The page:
A mandate to fluoridate the water supply in Nelson will get kick-started with council funding before applying for back-payment from the Government’s roughly $11 million fund.
At the end of last month, Director-General of Health Dr Ashley Bloomfield ordered 14 local authorities, including Nelson, to add fluoride to some or all of their water supplies.
Nelson City Council was given a maximum of 18 months to fluoridate the water supply, and at Thursday’s meeting of the infrastructure committee voted to get the ball rolling with $60,000 in council funding to help meet the deadline.
Nelson mayor Rachel Reese emphasised that the decision being made was not whether to fluoridate water, but whether to add the capital funding to the 2022-23 financial year to get started on the mandated fluoridation.
Though the plan was to apply to the Government’s fund to re-fund both the $60,000 and to pay for other expected costs of setting up the fluoridation systems, she said she would not be disappointed even if the initial council funding was not covered by the Government for some reason.
“The amount that is being asked for, of $60,000, to be perfectly honest … if that ended up being Nelson city’s contribution to the health and wellbeing of our tamariki, then that is money well-spent,” she said.
Public health advocate for Nelson Marlborough Primary Health service Te Whata Ora Doctor Rob Beaglehole spoke to the councillors about the effects that fluoride would have for both young and old, even bringing a sample of teeth to demonstrate.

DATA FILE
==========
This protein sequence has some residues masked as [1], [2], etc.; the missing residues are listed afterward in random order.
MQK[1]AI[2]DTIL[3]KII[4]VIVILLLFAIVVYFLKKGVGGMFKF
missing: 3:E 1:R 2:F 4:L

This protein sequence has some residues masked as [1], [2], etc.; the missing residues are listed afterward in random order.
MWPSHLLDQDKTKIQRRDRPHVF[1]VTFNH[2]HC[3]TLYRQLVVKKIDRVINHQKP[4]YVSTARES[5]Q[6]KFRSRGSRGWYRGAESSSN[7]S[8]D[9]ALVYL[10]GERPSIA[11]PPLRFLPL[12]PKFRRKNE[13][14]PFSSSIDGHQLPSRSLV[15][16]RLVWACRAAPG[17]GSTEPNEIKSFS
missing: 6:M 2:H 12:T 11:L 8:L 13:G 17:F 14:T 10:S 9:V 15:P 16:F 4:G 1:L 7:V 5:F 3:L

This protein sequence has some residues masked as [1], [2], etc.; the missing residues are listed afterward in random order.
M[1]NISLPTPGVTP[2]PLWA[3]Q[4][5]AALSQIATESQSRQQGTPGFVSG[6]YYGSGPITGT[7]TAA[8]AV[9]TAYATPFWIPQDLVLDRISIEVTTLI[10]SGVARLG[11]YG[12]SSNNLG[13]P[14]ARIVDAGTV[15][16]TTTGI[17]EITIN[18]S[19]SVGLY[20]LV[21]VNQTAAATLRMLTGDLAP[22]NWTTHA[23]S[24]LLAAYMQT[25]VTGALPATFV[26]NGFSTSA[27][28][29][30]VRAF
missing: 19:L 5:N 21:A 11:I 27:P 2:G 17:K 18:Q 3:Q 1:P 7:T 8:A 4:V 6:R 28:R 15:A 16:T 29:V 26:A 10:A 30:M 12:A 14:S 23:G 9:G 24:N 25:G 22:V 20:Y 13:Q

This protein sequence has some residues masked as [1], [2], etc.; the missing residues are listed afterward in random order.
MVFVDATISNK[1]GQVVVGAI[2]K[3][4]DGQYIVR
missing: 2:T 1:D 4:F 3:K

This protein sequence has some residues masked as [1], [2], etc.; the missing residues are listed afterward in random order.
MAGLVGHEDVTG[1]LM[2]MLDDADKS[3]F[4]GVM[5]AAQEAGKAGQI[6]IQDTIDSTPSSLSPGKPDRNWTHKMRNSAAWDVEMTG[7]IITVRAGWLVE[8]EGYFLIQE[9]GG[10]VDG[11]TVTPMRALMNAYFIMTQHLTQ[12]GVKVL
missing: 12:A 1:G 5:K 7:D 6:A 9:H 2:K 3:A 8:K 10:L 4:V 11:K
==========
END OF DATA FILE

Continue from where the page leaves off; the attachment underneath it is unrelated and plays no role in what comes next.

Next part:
“I’ve taken out 45,000 teeth in my career,” he said.
“Those teeth came from a little boy, he was three, he’d come to see me [in] lots of pain and suffering for two weeks. I took out 10 of his teeth. It’s not uncommon for us at hospital to take out 10 to 15 teeth from kids as young as 18 months, still in nappies.”
Beaglehole said fluoridation would “dramatically reduce the amount of pain and suffering here in Nelson”, with an approximately 40% reduction in tooth decay in children and a 35% reduction for adults.
He said like all issues there would be “those who have opposing views to science”, but everything said in support of fluoridating water supplies was backed by evidence.
“The science is sort of done and dusted.”
Councillor Trudie Brand emphasised the importance of a Governmental communications strategy to engage the public and educate on different aspects of the issue “instead of it just being about Coke, because it’s not just about Coke”.
Councillor Gaile Noonan voted against the $60,000 budget not because of her views on fluoride, but on the principle of the Government giving local authorities more work without offering the funding or staff to do it.
“I think it’s time that when they hand something down to us they actually give us the budget that goes with it, and I hope in the future they will,” she said.
“This is not a debate on whether we fluoridate our water – they have mandated that, that is a given; but when they do that they need to provide resources and funding, that’s why I’m not supporting this.”
Tim Skinner also voted against the funding.
*Original article online at https://www.stuff.co.nz/nelson-mail/129747703/council-kickstarts-fluoridation-rollout-after-government-mandate